three more years yet,' meaning that he owed his position to the Masons, and in return for that, wherever he could, he would see to it that his first allegiance was to the Brotherhood.

On at least seven occasions he is alleged to have contacted Grand Lodge for advice on how to act in purely internal matters, or for permission to take a course of action if it related in any way to Masonry.

Another non-Mason in the City related how he had once sat with Page on a two-man interviewing panel considering the application of a man who had already been rejected by two other forces as a police probationer. It was decided that he would be given a try, but he proved highly unsatisfactory. I have seen a four-page report in which the officer who sat with Page on the interviewing panel describes various incidents in which the PC became involved - offences as serious as threatening violence to a member of the public, absenting himself from duty while on reserve during a sensitive Old Bailey trial and later abusing an Inspector who found him drunk at home, and phoning the force control centre in the middle of the night and demanding to be put through to Page. This was roughly comparable to a drunken private in the army insisting on an audience with his General.

Convinced the probationer was unstable, the officer recommended to Page that his services be dispensed with, which is possible at any time within a PC's first two years of service. The recommendation was supported by other senior officers and the Assistant Commissioner.

Bearing in mind the strength of the condemnation, and the standing and integrity of the officer who made it, it was unthinkable that the recommendation could be ignored.

But the erring PC was a Freemason. The masonic cogs began to move and Page was prevailed upon to do the unthinkable. He vetoed the recommendation and simply transferred the PC to another division. Thus Page's incomplete understanding of the obligation he had taken to assist fellow Masons in distress led not only to the retention of a known dangerous element within the force, but to undermining the authority of one of the most senior men below the rank of Assistant Commissioner. In the event, the decision proved disastrous as the PC went from bad to worse, finally leaving the force after Page's own less than happy exit in 1977.

The first of three serious crimes in the City Police area, which led eventually to the Countryman investigation into police malpractice, occurred in May 1976 at the offices of the Daily Express when £175,000 in wages was stolen. This was followed sixteen months later by a £520,000 robbery at the City headquarters of William's and Glyn's Bank in Birchin Lane, off Lombard Street. Six men in balaclava helmets armed with shotguns ambushed a Securicor van about to deliver the money to the bank, and blasted one of the guards in the legs. Two other members of the gang waited nearby in getaway cars. The third crime took place at the Daily Mirror in May 1978 when three robbers, two disguised as printers, staged a daring raid on a Securicor van after it had actually been locked inside the loading area beneath the Mirror building. The gang escaped with £197,000 in banknotes after shooting the driver of the van at point-blank range through the heart. He died on the way to hospital.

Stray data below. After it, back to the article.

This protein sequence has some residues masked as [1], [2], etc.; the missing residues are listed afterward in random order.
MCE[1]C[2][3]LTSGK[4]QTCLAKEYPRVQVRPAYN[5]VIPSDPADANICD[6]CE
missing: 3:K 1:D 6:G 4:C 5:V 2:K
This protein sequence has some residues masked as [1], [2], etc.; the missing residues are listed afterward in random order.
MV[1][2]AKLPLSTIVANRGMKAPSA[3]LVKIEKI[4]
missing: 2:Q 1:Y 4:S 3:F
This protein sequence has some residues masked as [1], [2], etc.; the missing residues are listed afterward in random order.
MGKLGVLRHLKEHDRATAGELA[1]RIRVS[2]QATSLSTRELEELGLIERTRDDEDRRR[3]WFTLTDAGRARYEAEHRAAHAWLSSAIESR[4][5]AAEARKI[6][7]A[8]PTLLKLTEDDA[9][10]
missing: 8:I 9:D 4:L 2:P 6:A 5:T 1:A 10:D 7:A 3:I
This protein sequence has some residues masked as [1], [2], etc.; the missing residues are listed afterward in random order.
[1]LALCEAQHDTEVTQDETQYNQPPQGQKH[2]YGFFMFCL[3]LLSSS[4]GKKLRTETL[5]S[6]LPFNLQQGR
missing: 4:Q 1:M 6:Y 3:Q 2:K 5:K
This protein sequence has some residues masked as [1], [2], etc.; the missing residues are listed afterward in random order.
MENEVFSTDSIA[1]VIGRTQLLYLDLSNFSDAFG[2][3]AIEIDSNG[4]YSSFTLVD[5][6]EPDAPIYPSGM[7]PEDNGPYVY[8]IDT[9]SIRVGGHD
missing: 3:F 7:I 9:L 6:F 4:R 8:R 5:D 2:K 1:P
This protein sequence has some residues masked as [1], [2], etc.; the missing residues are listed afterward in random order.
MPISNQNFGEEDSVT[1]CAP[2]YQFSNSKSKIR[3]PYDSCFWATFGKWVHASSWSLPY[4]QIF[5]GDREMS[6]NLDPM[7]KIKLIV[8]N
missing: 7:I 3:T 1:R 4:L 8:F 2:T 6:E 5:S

These crimes would never have occurred if Page had not committed himself to Freemasonry to assure himself of the Commissioner's job. If he hadn't done so, he would not have become Commissioner in 1971. If Page had not been a Freemason, he would have heeded Dryden's 1969 warning never to promote Tearle and Oates, when both of them were in the less influential rank of detective chief inspector. As it was, he promoted them because he and they were part of the same Brotherhood. They achieved high rank under Page. Commander Dryden told me: 'If Tearle and Oates had not been promoted, others would not have been promoted because they - Tearle and Oates - came to have influence over other promotions. Once they were in a position of control, they then promoted their masonic brethren, many of whom were in on the corruption with them. This brought about an ease of communication and a whole corrupt masonic network was set up within the force. Tearle and Oates colluded with some of these newly promoted Masons and played a part in setting up the Williams and Glyn's and the Mirror jobs, and they helped out after the event at the Express. Mason police shared out around £60,000 from one job.'

Oates and some of the worst of their accomplices have now gone from the force, but Tearle remains, terrified that his name will be connected publicly with the crimes in which he has taken part if one of his former colleagues decides there is no longer anything to be gained by protecting him. One of the men who is thinking very seriously of 'shopping' Tearle, Oates and the rest of the crew told me, 'One word from me and they go down for a long, long while.'

So far that word has not been forthcoming